The U.S. Interior Department is facing three lawsuits filed by three environmental groups who allege its plans for the 200,000-acre Klamath Basin National Wildlife Refuge Complex along the Oregon-California border violates several federal laws. A fourth complaint from six farms and agricultural groups alleges the agency has unlawfully exceeded its authority by restricting leases of refuge land for agricultural purposes.
Trump’s latest tweet drew a sharp reaction from state Republican legislators representing the area around the town of Paradise, which was mostly incinerated in a wildfire that killed 86 people and destroyed nearly 14,000 homes. State Senator Jim Nielsen and Assemblyman James Gallagher said Trump’s threat to withhold FEMA funds ”is wholly unacceptable. He made a commitment to the people who have lost everything in these fires, and we expect the federal government to follow through with his promise.”
Mount, a senior fellow at the Water Policy Center at the Public Policy Institute of California, spoke recently about managing freshwater systems with ecosystem water budgets. “I will argue that drought, because of the way we have modified this system, is the major bottleneck ecologically,” he said. “Step 1 has to be thinking about drought: how to mitigate drought and how to deal with drought – that is plan for, respond to, and recover from drought. We don’t do that at all, even though we just had this big drought.”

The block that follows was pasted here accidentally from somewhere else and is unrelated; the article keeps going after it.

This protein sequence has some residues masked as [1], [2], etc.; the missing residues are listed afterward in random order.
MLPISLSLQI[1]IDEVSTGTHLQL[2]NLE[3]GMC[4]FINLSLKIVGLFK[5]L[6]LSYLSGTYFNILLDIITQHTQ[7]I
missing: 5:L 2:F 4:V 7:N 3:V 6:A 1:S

To subsidize drinking water bills for poor households, California regulators recommend new taxes on bottled water and incomes above $1 million a year, according to a draft proposal released by the State Water Resources Control Board. If the $606 million proposal, or an alternate version, is accepted by the Legislature, California would be the first state in the country to run a water bill assistance program.
As his term as governor drew to a close, Jerry Brown brokered a historic agreement among farms and cities to surrender billions of gallons of water to help ailing fish. He also made two big water deals with the Trump administration. It added up to a dizzying display of deal-making. Yet as Gavin Newsom takes over as governor, the state of water in California seems as unsettled as ever.
Saying it will continue to protect environmentally sensitive waterways such as wetlands in California, even if federal protections on waters of the U.S. are limited, the State Water Resources Control Board has unveiled a final draft on how it plans to regulate dredge-and-fill activities in the state.
Cloud seeding has existed for decades, and has significant traction in other western states such as California, Idaho and Wyoming. Colorado has only recently joined the cloud seeding game as the state’s snowpack has declined and the Colorado River runs dry.
Gov. Doug Ducey used his second inaugural speech Monday to exhort lawmakers and others with a claim to Colorado River water to approve a drought contingency plan before a solution is imposed by the Bureau of Reclamation. “It’s simple: Arizona and our neighboring states draw more water from the Colorado River than Mother Nature puts back,” the governor told his audience. “And with critical shortfall imminent, we cannot kick the can any further.”